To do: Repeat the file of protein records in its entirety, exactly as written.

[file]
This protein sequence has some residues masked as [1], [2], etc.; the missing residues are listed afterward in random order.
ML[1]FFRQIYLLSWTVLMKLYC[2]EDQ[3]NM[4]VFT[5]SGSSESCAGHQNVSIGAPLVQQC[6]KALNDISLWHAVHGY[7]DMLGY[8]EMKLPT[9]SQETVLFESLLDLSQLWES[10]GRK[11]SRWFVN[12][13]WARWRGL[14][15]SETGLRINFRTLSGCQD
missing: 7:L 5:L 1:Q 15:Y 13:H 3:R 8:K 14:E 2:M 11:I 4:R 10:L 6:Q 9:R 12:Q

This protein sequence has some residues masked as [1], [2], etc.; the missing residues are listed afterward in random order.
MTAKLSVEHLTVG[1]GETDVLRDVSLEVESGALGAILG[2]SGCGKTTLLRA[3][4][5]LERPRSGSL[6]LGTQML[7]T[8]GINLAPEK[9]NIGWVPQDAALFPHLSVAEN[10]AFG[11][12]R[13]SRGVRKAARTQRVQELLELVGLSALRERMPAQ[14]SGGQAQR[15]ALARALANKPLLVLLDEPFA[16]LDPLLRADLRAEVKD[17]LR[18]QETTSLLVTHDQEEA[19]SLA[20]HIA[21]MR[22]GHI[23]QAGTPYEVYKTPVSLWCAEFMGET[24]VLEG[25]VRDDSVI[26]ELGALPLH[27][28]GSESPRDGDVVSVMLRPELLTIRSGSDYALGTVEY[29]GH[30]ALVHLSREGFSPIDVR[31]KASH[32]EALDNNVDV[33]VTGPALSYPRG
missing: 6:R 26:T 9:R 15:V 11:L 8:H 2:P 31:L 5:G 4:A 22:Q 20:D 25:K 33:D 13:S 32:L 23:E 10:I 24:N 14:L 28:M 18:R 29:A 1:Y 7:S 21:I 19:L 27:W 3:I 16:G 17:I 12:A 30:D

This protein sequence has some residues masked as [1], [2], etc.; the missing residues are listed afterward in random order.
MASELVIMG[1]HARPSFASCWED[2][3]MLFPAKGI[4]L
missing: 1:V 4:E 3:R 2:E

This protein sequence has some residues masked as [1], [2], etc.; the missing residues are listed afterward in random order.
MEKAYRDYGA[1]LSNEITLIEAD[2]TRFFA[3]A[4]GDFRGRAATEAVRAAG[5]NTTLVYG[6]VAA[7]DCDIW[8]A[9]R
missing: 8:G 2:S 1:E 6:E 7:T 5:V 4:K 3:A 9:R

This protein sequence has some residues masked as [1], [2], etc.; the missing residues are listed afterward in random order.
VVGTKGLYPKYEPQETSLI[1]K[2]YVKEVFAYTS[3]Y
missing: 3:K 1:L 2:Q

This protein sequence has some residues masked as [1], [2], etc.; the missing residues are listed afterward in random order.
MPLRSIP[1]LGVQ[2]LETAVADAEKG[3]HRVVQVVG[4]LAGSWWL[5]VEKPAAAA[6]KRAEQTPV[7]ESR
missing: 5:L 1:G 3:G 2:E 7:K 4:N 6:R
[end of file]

This protein sequence has some residues masked as [1], [2], etc.; the missing residues are listed afterward in random order.
ML[1]FFRQIYLLSWTVLMKLYC[2]EDQ[3]NM[4]VFT[5]SGSSESCAGHQNVSIGAPLVQQC[6]KALNDISLWHAVHGY[7]DMLGY[8]EMKLPT[9]SQETVLFESLLDLSQLWES[10]GRK[11]SRWFVN[12][13]WARWRGL[14][15]SETGLRINFRTLSGCQD
missing: 7:L 5:L 1:Q 15:Y 13:H 3:R 8:K 14:E 2:M 11:I 4:R 10:L 6:Q 9:R 12:Q

This protein sequence has some residues masked as [1], [2], etc.; the missing residues are listed afterward in random order.
MTAKLSVEHLTVG[1]GETDVLRDVSLEVESGALGAILG[2]SGCGKTTLLRA[3][4][5]LERPRSGSL[6]LGTQML[7]T[8]GINLAPEK[9]NIGWVPQDAALFPHLSVAEN[10]AFG[11][12]R[13]SRGVRKAARTQRVQELLELVGLSALRERMPAQ[14]SGGQAQR[15]ALARALANKPLLVLLDEPFA[16]LDPLLRADLRAEVKD[17]LR[18]QETTSLLVTHDQEEA[19]SLA[20]HIA[21]MR[22]GHI[23]QAGTPYEVYKTPVSLWCAEFMGET[24]VLEG[25]VRDDSVI[26]ELGALPLH[27][28]GSESPRDGDVVSVMLRPELLTIRSGSDYALGTVEY[29]GH[30]ALVHLSREGFSPIDVR[31]KASH[32]EALDNNVDV[33]VTGPALSYPRG
missing: 6:R 26:T 9:R 15:V 11:L 8:H 2:P 31:L 5:G 4:A 22:Q 20:D 25:K 33:D 13:S 32:L 23:E 10:I 24:N 14:L 28:M 18:R 29:A 1:Y 7:S 21:I 19:L 27:W 3:I 16:G 17:I 12:A 30:D

This protein sequence has some residues masked as [1], [2], etc.; the missing residues are listed afterward in random order.
MASELVIMG[1]HARPSFASCWED[2][3]MLFPAKGI[4]L
missing: 1:V 4:E 3:R 2:E

This protein sequence has some residues masked as [1], [2], etc.; the missing residues are listed afterward in random order.
MEKAYRDYGA[1]LSNEITLIEAD[2]TRFFA[3]A[4]GDFRGRAATEAVRAAG[5]NTTLVYG[6]VAA[7]DCDIW[8]A[9]R
missing: 8:G 2:S 1:E 6:E 7:T 5:V 4:K 3:A 9:R

This protein sequence has some residues masked as [1], [2], etc.; the missing residues are listed afterward in random order.
VVGTKGLYPKYEPQETSLI[1]K[2]YVKEVFAYTS[3]Y
missing: 3:K 1:L 2:Q

This protein sequence has some residues masked as [1], [2], etc.; the missing residues are listed afterward in random order.
MPLRSIP[1]LGVQ[2]LETAVADAEKG[3]HRVVQVVG[4]LAGSWWL[5]VEKPAAAA[6]KRAEQTPV[7]ESR
missing: 5:L 1:G 3:G 2:E 7:K 4:N 6:R